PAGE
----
Encore: Domestic Violence or Bad Behavior in Law Enforcement Relationships

Tabitha Westbrook, LMFT, LCMHC, LPC, Domestic Violence expert talks about the difference between Law enforcement domestic violence vs. bad behavior and action steps.


There are a lot of statistics that go around with law enforcement and domestic violence. “Google 40% in Law Enforcement” or maybe just the comment “40%”.

Those are the comments I sometimes get in my posts or in my reels on Instagram. I know exactly what it means when I read it. They are referring to the popular statistic that 40% of Law Enforcement engage in acts of violence against their spouse or their children. What many people do not know or share to care, is that this statistic is from two research articles. One from 1991, the other from 1992. This statistic has not been able to be duplicated since that time.

October is Domestic Violence awareness month making it the perfect time to have the conversation. Not only about DV, but a real conversation about what to do if you think you or your spouse might be unintentionally crossing the line.

To help give some clarity to the line between domestic violence and bad behavior, I interviewed Tabitha Westbrook, LMFT Fellow, LCMHC, and LPC, is an expert in domestic violence and an expert witness in PTSD for this podcast.

What is Domestic Violence?

The best term for it is Domestic Abuse and Coercive Control because it encompasses more than just the physical aspect. A great definition comes from Justin and Lindsey Holcomb who wrote a book called “Is It My Fault? Hope and healing for those suffering from Domestic Violence.” Their definition is beautiful broad. It is: “a pattern of coercive, controlling, or abusive behavior that is used by one individual to gain or maintain power and control over another individual in the context of an intimate relationship. This includes any behaviors that frighten, intimidate, terrorize, exploit, manipulate, hurt, humiliate, blame, injury or wound an intimate partner.”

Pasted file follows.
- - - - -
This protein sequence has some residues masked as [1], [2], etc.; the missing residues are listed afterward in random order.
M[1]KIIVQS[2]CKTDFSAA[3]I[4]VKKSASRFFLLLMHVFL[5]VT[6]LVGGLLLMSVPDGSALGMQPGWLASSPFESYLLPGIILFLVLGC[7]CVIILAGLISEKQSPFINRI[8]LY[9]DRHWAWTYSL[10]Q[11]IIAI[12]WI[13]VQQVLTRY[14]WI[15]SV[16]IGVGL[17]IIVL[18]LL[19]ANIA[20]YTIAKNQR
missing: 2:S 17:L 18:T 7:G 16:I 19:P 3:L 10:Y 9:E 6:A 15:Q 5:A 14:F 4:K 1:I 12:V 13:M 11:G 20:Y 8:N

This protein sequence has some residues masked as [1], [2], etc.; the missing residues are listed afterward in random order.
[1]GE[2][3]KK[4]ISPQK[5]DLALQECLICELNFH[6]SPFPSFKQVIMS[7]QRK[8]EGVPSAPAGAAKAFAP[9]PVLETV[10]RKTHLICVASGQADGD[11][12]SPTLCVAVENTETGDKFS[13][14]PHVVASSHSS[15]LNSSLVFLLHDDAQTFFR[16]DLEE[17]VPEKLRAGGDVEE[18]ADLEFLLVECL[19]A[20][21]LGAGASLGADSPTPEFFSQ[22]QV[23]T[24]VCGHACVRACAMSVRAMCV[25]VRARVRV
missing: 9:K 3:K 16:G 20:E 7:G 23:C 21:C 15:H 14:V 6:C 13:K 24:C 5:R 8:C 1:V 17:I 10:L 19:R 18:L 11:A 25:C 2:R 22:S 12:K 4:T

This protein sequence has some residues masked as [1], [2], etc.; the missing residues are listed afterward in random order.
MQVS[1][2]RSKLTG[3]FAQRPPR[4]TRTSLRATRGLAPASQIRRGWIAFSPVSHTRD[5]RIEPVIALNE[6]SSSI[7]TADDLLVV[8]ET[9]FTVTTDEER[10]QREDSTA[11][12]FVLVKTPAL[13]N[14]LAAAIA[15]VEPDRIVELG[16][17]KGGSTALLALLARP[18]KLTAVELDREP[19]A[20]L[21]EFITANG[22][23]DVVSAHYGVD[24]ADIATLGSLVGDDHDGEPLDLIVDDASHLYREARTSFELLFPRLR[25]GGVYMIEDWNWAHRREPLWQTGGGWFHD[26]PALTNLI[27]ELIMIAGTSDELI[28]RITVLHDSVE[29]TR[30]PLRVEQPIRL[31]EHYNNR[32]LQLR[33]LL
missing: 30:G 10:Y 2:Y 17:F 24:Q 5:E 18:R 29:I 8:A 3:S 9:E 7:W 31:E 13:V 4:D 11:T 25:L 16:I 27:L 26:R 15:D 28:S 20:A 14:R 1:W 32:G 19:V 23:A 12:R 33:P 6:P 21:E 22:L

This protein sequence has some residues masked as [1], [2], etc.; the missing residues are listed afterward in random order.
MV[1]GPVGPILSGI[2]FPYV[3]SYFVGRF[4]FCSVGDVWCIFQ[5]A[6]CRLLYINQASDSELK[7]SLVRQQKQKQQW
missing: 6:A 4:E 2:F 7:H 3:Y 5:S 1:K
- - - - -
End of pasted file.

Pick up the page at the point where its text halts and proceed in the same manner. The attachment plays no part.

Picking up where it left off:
Very rarely is Domestic Violence physical. People seek counseling for a “bad marriage”, but as counselors we listen and hear the patterns of coercion, control, intimidation, and all of those things mentioned in the definition. Most people can say, yes if we have someone getting punched in the face it’s a problem. Abuse is more insidious than that.

Coercive control 

Coercive control is an ongoing pressure or coercion of someone who is targeted. This can be acts of intimidation or violence. It’s really anything that really reduces safety and sanity.

No one is perfect. We can all be jerks every now and again in a relationship. We all have bad days! This isn’t a pattern. When we get into trouble is when “the every now and again” becomes more frequent and a pattern forms.

Yes, sometimes these things come out, but again we are looking for the pattern. If it’s a constant tearing down of another person, then we are really getting into that coercive control. Controlling movements are monitoring social situations and finances. Are you allowed to have friends, what does you partner do when you go out with friends, are you allowed to even go out with those friends or see family?

Types of Abuse

There are key pieces of abuse that can take form.  These include physical, sexual, emotional, verbal, financial, psychological, spiritual, and digital.

From a statistical perspective, more men are the abuser than women. It can go in different directions. It’s just rarer.

Law Enforcement and Domestic Violence

Conditioned behaviors of law enforcement officers and spouses need to be distinguished from abuse.  Authoritarian Spillover is effective at work to control a scene but at home can present as intimidation. Officer’s brains tend to want to off load anything that is uncomfortable and thus officers tend to blame a lot more rather than taking ownership. An officer’s compulsion to find out the location of family members while on duty could be seen as control but may also be able the need to put at rest that the spouse and family are safe.